Toshiba America Foundation (TAF) has reported grants nearly $50,000 for 15 innovative classroom STEM (Science, Technology, Engineering, and Mathematics) projects in grades 6-12.
Due to COVID-19 and the shift to remote learning TAF expanded the scope of its grant review process to support distance learning and teaching utilizing novel ways to use incorporate hands-on activities such as coding, robotics, remote learning software, and 3D printing.
“Science, technology, engineering and mathematics occupations play a key role in the sustained growth and stability of the U.S. economy. STEM education creates critical thinkers, increases science literacy, and enables the next generation of innovators,” said TAF President, John Anderson. “The grants make the STEM classroom more exciting for both teachers and students.”
Among them are granted for students to learn and address community issues such as environmental science, engineering, geometry, math, and physics. All novel ways to utilize STEM in the classroom or virtual learning.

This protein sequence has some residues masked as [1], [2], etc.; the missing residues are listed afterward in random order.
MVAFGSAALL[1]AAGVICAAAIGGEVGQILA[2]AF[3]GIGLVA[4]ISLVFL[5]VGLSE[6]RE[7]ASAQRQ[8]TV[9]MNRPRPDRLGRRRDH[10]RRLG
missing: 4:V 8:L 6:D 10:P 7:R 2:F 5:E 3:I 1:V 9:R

For example, students at West Hollow Middle School, Melville, NY will purchase environmental robotics supply source to create an automated growing system that could collect long-term plant data for use in the ISS during space travel or in terrestrial applications where urbanization or climate concerns require the growth of food to be done indoors. Harvested produce will be made available to those in our community struggling with food insecurity through our partnership with a local food bank.
Toshiba America Foundation’s grants aim to fund projects designed by innovative classroom teachers. This “direct-to-teacher” approach brings immediate results. Teachers can enhance the way they teach STEM subjects because the grant supports equipment for hands-on experiments and project-based learning in the curriculum. At TAF, we believe that learning STEM subjects is a lot more fun and engaging than just reading a textbook.